Free English Lessons

Spoken English – Collocations in English

by Oli Redman on 10 November, 2014 , No comments

Why we say make a mistake and not do a mistake? When someone eats a lot, we say he/she is a big eater, but when someone smokes a lot, they aren’t a big smoker but a heavy smoker? Why? The answer is collocations. Collocations are words which just ‘fit’ together. There isn’t always a logical or clear reason. In this free English video lesson, you can learn more about collocations, how you can learn them, and why you need them.

1. Collocations are Different in Different Languages

Let’s look at an example: do you know the verb catch? How do you say it in your language?

Now, think about the phrase: catch a bus. How do you say it in your language? Do you use the same verb? Maybe you do, but most probably, you use a different verb.

What about catch a cold? Do you use the same verb as catch a bus? What about these:

  • I didn’t catch what you said.
  • I came in late and caught the end of the match.
  • I caught a huge fish last weekend!

I can’t speak for every language around the world, of course. Maybe you speak a language which can use the same verb in all of these examples.

But at least in the languages I know, you would need to use different verbs in at least some of these examples.

This is one of the reasons why this is difficult: when you think in your language, you’ll use certain collocations. When you speak English, you have to put words together in a different way.

2. You Can’t Always Guess Collocations

If you hear the collocation strong coffee, it’s easy to understand even if you’ve never heard it or used it before. Many word combinations are like this: you can understand them easily when you hear them.

Think about this question: how could you complete this sentence?

  • There was some __________ rain, but it stopped after five minutes.

We need an adjective, but what could we use? Slight? Light? Thin?

Light is the only possibility which makes sense. Did you get the right answer?

If you don’t know the answer, it can be very hard to guess. That’s because collocations aren’t really logical or regular; either you know them or you don’t.

This can be dangerous for your spoken English. If you don’t learn collocations, it’s possible to understand a lot of spoken English, but when you speak, you’ll make a lot of mistakes, and your English won’t sound very natural.

3.  Different Types of Collocations

There are many different types of collocations. The most common are:

Verb + noun:

  • catch a bus
  • make a mistake

Adjective + noun:

  • strong coffee
  • heavy traffic

Adverb + adjective:

  • terribly sorry
  • absolutely awful

Verb + adverb:

  • talk softly
  • fall heavily

Verb + preposition:

  • depend on
  • talk about

Adjective + preposition:

  • interested in
  • angry with

4. How to Learn Collocations

Generally, learning collocations is like learning any other vocabulary. If you want more details on how to remember vocabulary, check out this video lesson. However, here are some tips which are specific to learning collocations:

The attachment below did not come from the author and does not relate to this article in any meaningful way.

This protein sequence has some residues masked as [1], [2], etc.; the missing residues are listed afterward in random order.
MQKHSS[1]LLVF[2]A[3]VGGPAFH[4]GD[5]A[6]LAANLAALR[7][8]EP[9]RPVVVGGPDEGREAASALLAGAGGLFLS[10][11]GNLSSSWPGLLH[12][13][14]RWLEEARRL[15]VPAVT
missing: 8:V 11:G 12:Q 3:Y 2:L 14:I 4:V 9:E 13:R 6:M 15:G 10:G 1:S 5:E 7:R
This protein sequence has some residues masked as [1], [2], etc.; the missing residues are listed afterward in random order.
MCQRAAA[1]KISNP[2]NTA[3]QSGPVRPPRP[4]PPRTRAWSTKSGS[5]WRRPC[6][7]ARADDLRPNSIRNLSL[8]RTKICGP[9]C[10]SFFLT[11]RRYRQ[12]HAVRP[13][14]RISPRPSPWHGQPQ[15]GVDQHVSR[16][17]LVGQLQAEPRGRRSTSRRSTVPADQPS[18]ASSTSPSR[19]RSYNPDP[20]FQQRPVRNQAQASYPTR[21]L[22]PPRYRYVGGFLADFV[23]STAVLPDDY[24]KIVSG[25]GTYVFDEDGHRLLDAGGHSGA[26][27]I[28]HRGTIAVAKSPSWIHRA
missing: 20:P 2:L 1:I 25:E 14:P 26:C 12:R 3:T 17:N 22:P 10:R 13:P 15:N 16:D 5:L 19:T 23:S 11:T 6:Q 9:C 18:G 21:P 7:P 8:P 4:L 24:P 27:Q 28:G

• 1. Remember that collocations are not usually logical or regular—it’s not helpful to ask why something is this way and not that way.
  • 2. Most dictionaries, especially learner’s dictionaries, will give examples of collocations after the explanation of a word. For example, if you look up the word make, you can find examples of common combinations with make.
  • 3. Focus on collocations which are different in your own language. For example, where English has two verbs make and do, many languages have one verb which has both of these meanings. Because of this, phrases with make and do are difficult to remember for many English learners. Of course, this means you’ll need to think a bit about collocations in your own language, and which are different from English.
  • 4. Study collocations in groups. For example, you could learn five combinations with the verb take, five adjectives which collocate with chocolate, or five collocations connected with doing housework. There are many possibilities, but learning vocabulary in groups like this will help you to remember them.

5. Why Learning Collocations is So Useful

When I see most students learn vocabulary, they mostly try to learn single words. That can be useful, but it also makes things difficult. If you just learn a single word, by itself, that doesn’t help you to use the word.

Generally, if you try to learn a word but you can’t/don’t use the word, you’ll forget it again.

When you learn how to put words together, it gives you some context and meaning which will help you to use the words in your speaking or writing.

There’s another big advantage to learning collocations: imagine that you are speaking and you want to say catch a bus, but you can’t remember which verb to use. You’ll have to stop and think about it, which will affect your fluency.

If you remember the phrase as a unit, as if it was one word, you won’t have to stop and think, and you’ll be able to speak more fluently.

Collocations Quiz

In each question, you will have a choice of four collocations. Choose the word which does NOT fit in the sentence.
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Oli RedmanSpoken English – Collocations in English